Mars alternates between good and bad years for viewing in our sky, and 2014 is a good year! Why? Because Earth will fly between the sun and Mars on April 8, 2014, and, for the months around that time, Mars will be at its brightest and best for this two-year period. It’ll also be in a convenient place for viewing. Between now and April, you can start watching for Mars in the night sky. Mars looks like a bright red star, although it shines with a steadier light than the twinkling stars. Mars now rises in the east at mid-to-late evening, possibly before your bedtime. By the time April comes rolling around, Mars will be shining from dusk till dawn.
Circle March 17 and March 18 on your calendar. These dates present an especially good time to identify Mars, because the waning gibbous moon couples up with Mars on Monday, March 17, and Tuesday, March 18. Follow the links below to learn more about seeing Mars in 2014.
January, 2014. Mars spends the month of January 2014 getting brighter and more noticeable. It’s rising in the middle of the night in January, and, around daybreak, shines at or near its highest point in the sky. Mars, in front of the constellation Virgo the Maiden, shines close to the star Spica on the sky’s dome in January. It is already brighter than Spica. It’ll get brighter still as Earth sweeps from from behind Mars in our smaller and faster orbit around the sun, causing the distance between our two worlds to decrease.
February, 2014. Mars is still in front of Virgo, still near the bright star Spica. By early February, Mars is rising in the east around 11 p.m. local time (the time on your clock, no matter where you are on the globe). By late February, it’s coming up around 10 p.m. local time. Mars reaches its highest point for the night about one hour before dawn in early February and about two hours before dawn late in the month. Summer solstice in the Mars’ northern hemisphere takes place on February 15.
March, 2014. In March, Mars is in Virgo, near Spica. Mars will be rising in mid-evening in March, becoming much more conspicuous in our sky. It’ll begin retrograde motion on March 1, a sure sign that its opposition is approaching.
April, 2014. At opposition on April 8, 2014, Mars in Virgo, will be opposite the sun in Earth’s sky. The sun, Earth and Mars will be located along a line in space, as viewed from above. As seen in Earth’s sky, Mars will be rising in the east when the sun is setting in the west. It’ll be bright! And it’ll be fiery red in color. April will be the best month in 2014 to view Mars through a telescope because then Earth and Mars will be closest together, and Mars will appear biggest through the eyepiece of your ‘scope. In April 2014, the north pole of Mars will be tilted 22 degrees toward Earth. It’ll be summertime in that hemisphere of Mars, and Mars polar cap will be shrinking in size.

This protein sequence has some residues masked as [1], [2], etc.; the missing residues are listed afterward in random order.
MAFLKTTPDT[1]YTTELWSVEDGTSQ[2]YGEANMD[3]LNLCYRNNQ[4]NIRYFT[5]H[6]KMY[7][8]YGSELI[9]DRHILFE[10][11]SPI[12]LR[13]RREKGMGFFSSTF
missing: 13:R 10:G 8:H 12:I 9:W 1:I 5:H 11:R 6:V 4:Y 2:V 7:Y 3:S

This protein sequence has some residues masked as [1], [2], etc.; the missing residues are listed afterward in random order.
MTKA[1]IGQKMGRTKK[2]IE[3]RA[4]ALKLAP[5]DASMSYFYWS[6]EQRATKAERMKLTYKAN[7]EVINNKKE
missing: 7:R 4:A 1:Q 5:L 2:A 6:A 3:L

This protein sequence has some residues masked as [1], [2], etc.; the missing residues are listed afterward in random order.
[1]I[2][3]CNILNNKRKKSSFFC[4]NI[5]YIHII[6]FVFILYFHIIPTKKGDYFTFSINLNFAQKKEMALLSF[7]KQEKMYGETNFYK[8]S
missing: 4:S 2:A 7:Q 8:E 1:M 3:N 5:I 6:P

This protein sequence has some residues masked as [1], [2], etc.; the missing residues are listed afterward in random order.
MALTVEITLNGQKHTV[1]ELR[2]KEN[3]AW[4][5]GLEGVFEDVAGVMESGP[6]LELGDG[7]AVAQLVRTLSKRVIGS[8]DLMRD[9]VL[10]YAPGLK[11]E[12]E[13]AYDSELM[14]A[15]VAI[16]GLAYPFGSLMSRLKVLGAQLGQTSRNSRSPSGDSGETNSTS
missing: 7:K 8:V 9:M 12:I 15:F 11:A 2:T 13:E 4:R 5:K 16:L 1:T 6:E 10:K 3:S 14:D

Why will Mars be brightest and best in April, 2014? Mars is at its best about every two Earth years, whenever Earth flies between this planet and the sun. That happens next on April 8, 2014 at around 21 UTC (4 p.m. CDT).
Earth orbits the sun one step closer than Mars does, and we move in orbit more swiftly than Mars. Our world laps Mars on the average every 780 Earth days – a little over every two years. When Earth goes between the sun and Mars, placing Mars opposite the sun in our sky, astronomers call it an opposition of Mars.
So Earth, in its smaller orbit, swings between Mars and the sun every other year, at progressively later dates. After April 2014, Earth will lap Mars again in May 2016. To us Mars fans, that seems like a long time! That’s why every Martian opposition is very exciting.
Every opposition of Mars is special. As a general rule, Mars reaches opposition every other year, but oppositions of Mars are not created equal. Although Nature rarely repeats herself exactly, there is a cycle of near and far oppositions of Mars.
The cycle of extra-distant and extra-close Martian oppositions lasts 15 to 17 years. Extra-close oppositions happen when we go between Mars and the sun around the time Mars is closest to the sun. Makes sense, right? Mars is closest to the sun. We go between the sun and Mars. So Mars is closest to us. The last extra-close opposition of Mars took place on August 28, 2003, and the next one will be on July 27, 2018. The opposition of Mars in 2012 was one of the least close.
So how about 2014? At the 2014 opposition, Mars is getting closer to the sun again and therefore it’ll be closer to us than it was in 2012. But it’s not as close at the April 2014 opposition as it will be in 2018.
Thus, in April 2014, Mars will be shining as brightly in our sky as it will for this two-year period. But it won’t shine as bright as it will in 2016 or 2018!
After April 2014, Mars will continue to be visible in our sky for the remainder of this year, all the while falling farther behind Earth in the race of the planets around the sun. In late April and May, Mars will be up in the east when the sun sets. Throughout Northern Hemisphere summer 2014, it’ll shine in our evening sky. By Northern Hemisphere autumn 2014, Mars will be rather inconspicuous, albeit still visible in our evening sky, shifting ever further southwestward as seen from northern latitudes. By the end of 2014, Mars will be exceedingly faint (but still visible to the eye), and very inconspicuous, low in the southwest after sunset.
Bottom line: In 2014, the Red Planet Mars is at its best in March, April and May. Earth will pass between the sun and Mars on April 8 (the Martian opposition). Mars alternates between good and bad years in our sky, and 2014 is a good year!